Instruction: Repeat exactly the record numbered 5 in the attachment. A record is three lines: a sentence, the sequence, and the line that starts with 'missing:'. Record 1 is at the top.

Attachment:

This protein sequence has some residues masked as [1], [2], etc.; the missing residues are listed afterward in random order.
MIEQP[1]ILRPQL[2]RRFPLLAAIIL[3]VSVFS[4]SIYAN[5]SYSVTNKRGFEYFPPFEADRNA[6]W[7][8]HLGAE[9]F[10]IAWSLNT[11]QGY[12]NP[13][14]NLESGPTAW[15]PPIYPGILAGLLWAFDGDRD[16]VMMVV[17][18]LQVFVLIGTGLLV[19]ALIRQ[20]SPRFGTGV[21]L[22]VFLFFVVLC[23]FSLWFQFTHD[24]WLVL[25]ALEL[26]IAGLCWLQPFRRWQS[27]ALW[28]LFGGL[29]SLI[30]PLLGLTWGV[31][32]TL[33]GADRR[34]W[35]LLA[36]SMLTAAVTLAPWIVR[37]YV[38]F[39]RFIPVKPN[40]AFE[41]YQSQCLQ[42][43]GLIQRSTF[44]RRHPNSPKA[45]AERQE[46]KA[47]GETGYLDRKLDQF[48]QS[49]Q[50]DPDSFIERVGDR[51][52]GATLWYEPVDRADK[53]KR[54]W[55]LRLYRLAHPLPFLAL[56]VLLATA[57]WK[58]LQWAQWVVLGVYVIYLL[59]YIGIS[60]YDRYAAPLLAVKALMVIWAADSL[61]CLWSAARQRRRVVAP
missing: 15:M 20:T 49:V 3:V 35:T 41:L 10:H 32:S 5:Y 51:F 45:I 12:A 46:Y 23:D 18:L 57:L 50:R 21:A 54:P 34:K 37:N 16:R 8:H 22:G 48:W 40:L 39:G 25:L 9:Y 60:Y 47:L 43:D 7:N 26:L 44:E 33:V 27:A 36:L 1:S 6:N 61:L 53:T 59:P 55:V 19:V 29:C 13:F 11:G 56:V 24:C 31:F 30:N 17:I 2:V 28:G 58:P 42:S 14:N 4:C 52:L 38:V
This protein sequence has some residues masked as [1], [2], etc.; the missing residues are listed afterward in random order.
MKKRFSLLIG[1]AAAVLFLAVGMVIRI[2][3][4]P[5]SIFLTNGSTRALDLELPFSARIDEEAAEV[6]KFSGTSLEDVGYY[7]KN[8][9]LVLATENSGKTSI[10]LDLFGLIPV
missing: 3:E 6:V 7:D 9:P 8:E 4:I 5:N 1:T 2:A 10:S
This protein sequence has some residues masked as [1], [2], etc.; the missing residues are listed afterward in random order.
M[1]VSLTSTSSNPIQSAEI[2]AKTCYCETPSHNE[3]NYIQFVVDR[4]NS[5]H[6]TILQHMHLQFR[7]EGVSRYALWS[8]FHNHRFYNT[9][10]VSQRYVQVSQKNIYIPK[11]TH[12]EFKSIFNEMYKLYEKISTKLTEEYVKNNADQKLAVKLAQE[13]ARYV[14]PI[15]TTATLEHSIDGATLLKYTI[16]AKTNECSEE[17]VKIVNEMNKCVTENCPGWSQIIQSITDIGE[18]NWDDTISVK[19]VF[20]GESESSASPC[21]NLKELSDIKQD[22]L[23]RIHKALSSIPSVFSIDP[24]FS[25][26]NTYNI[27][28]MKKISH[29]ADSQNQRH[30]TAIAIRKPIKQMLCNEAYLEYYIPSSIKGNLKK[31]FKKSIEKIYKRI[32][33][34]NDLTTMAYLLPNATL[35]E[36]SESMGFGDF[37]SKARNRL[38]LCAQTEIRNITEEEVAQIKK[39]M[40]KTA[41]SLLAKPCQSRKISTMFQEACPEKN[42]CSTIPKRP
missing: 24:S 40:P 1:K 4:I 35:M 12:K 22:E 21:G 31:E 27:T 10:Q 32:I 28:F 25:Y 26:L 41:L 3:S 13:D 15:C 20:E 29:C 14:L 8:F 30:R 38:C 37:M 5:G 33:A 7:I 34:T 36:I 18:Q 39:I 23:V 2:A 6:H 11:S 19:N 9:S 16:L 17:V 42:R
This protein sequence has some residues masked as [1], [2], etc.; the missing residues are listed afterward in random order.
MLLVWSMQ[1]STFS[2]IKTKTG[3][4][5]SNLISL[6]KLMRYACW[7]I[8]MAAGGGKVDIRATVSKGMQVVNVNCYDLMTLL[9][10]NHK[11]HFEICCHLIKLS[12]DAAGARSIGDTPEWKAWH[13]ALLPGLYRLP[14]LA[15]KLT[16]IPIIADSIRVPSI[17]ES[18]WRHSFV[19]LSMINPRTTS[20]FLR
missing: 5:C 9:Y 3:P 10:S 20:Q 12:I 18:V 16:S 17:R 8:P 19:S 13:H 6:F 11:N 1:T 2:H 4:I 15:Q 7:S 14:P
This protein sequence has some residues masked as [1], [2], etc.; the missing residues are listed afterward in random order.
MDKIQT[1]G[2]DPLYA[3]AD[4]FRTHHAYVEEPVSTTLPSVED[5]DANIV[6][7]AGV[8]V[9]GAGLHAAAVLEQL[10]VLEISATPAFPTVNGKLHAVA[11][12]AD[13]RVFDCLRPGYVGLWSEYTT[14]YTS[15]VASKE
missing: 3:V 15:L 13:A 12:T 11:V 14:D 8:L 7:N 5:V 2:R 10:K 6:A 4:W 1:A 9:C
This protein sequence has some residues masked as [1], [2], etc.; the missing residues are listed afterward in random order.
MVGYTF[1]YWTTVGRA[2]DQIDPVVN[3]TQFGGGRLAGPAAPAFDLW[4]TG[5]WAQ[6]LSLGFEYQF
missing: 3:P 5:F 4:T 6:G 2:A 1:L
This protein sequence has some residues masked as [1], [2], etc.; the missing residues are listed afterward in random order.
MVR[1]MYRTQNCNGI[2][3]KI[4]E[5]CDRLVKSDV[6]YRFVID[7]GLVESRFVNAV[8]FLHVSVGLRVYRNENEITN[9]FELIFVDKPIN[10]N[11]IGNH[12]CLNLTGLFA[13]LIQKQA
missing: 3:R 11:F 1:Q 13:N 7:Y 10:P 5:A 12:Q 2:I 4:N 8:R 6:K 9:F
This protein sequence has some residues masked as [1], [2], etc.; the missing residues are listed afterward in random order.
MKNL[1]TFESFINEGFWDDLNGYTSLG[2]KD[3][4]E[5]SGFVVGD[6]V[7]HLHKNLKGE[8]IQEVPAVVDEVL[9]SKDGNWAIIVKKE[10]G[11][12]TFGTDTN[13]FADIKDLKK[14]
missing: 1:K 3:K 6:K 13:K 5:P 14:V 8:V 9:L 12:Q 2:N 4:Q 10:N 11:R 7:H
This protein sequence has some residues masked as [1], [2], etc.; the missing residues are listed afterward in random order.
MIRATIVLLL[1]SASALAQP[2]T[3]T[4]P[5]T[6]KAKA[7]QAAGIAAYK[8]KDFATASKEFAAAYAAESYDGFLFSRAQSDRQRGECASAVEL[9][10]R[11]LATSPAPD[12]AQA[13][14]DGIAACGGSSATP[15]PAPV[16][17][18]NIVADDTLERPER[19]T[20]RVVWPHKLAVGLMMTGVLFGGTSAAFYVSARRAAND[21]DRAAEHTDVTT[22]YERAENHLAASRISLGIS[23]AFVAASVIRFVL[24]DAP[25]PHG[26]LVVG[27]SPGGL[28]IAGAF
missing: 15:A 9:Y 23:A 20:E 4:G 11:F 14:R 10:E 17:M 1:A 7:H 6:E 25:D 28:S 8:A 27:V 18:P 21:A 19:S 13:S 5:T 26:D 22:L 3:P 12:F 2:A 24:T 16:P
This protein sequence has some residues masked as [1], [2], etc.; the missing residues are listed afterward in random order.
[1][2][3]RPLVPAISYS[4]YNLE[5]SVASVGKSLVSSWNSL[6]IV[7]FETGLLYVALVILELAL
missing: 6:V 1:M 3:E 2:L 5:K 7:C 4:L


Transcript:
This protein sequence has some residues masked as [1], [2], etc.; the missing residues are listed afterward in random order.
MDKIQT[1]G[2]DPLYA[3]AD[4]FRTHHAYVEEPVSTTLPSVED[5]DANIV[6][7]AGV[8]V[9]GAGLHAAAVLEQL[10]VLEISATPAFPTVNGKLHAVA[11][12]AD[13]RVFDCLRPGYVGLWSEYTT[14]YTS[15]VASKE
missing: 3:V 15:L 13:A 12:T 11:V 14:D 8:L 7:N 5:V 2:R 10:K 6:A 4:W 1:A 9:C